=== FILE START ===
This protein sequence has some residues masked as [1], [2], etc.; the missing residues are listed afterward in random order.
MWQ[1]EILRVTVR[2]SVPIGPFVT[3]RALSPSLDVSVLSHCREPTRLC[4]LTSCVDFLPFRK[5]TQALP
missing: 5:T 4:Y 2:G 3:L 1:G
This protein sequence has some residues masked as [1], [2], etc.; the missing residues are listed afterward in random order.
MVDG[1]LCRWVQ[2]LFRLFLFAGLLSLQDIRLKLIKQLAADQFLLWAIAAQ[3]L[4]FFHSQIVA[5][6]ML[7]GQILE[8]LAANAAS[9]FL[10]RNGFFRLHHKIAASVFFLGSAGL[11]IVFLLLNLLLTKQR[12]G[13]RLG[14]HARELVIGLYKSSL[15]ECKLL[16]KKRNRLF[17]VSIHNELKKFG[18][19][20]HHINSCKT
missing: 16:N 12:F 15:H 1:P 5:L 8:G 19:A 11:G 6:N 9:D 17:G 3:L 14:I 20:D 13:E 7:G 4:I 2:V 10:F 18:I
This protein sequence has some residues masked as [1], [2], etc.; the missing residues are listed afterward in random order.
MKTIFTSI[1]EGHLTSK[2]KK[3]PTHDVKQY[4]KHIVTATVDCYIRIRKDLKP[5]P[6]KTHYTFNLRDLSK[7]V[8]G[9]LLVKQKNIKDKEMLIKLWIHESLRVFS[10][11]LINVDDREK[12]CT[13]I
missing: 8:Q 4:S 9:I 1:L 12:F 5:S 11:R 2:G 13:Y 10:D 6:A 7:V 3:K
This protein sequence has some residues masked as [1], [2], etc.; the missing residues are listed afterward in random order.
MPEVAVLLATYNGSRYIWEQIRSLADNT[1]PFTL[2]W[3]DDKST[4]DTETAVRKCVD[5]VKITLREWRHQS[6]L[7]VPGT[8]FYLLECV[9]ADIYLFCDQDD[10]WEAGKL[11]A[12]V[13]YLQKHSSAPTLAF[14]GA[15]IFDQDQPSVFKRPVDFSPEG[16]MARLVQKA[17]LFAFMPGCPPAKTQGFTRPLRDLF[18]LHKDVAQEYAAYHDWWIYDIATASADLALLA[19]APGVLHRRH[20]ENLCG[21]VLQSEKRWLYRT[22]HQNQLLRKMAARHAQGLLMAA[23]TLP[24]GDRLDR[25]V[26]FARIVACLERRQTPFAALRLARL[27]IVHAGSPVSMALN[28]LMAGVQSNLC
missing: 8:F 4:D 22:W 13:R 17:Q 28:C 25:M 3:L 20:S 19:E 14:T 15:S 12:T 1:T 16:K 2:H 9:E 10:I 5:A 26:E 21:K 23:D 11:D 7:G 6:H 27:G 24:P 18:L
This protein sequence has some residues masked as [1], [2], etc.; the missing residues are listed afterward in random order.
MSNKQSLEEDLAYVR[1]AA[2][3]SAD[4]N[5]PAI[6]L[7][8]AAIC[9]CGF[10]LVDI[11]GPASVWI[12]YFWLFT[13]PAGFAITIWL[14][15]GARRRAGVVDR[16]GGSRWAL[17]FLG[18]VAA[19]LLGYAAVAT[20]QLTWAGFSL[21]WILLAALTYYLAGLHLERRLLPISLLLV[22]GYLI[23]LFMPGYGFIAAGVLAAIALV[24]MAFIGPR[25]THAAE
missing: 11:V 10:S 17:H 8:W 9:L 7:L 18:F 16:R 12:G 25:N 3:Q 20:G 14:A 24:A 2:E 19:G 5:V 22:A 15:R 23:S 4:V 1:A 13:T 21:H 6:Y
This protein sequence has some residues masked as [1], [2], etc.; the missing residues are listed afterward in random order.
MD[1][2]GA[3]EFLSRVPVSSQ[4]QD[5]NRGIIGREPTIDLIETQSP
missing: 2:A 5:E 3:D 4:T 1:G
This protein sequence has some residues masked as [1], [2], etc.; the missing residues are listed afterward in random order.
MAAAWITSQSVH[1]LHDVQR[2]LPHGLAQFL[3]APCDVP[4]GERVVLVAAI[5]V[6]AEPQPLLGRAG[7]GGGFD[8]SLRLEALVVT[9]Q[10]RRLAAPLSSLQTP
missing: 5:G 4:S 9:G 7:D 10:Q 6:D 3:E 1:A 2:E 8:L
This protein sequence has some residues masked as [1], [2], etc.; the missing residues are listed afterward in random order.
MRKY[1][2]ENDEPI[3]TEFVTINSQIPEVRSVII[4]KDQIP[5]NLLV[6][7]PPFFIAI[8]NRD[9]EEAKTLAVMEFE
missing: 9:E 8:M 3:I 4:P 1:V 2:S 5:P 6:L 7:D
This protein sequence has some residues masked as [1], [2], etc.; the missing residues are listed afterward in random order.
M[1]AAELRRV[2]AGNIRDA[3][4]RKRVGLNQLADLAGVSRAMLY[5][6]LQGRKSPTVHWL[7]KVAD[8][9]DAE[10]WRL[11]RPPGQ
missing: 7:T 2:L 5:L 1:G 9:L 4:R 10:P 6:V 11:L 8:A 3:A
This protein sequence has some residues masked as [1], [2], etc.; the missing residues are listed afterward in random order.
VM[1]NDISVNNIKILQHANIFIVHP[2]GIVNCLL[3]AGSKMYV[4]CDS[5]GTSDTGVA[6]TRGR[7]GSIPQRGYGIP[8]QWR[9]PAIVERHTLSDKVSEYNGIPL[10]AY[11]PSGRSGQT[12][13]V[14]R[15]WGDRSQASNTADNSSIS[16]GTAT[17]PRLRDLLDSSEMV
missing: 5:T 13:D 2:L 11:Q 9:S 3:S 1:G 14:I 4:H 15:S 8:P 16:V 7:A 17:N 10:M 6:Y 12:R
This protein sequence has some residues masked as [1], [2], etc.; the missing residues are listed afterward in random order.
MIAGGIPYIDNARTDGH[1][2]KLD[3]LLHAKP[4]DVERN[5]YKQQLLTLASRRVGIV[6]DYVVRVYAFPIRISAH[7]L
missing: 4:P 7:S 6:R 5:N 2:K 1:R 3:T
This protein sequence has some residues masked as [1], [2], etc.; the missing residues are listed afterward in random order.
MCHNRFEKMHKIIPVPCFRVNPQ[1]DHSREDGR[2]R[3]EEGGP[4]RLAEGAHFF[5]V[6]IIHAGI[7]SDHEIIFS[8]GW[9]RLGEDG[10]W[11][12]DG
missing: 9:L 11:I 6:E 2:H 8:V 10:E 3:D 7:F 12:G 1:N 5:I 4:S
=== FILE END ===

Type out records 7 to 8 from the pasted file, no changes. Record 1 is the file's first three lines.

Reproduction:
This protein sequence has some residues masked as [1], [2], etc.; the missing residues are listed afterward in random order.
MAAAWITSQSVH[1]LHDVQR[2]LPHGLAQFL[3]APCDVP[4]GERVVLVAAI[5]V[6]AEPQPLLGRAG[7]GGGFD[8]SLRLEALVVT[9]Q[10]RRLAAPLSSLQTP
missing: 5:G 4:S 9:G 7:D 10:Q 6:D 3:E 1:A 2:E 8:L
This protein sequence has some residues masked as [1], [2], etc.; the missing residues are listed afterward in random order.
MRKY[1][2]ENDEPI[3]TEFVTINSQIPEVRSVII[4]KDQIP[5]NLLV[6][7]PPFFIAI[8]NRD[9]EEAKTLAVMEFE
missing: 9:E 8:M 3:I 4:P 1:V 2:S 5:P 6:L 7:D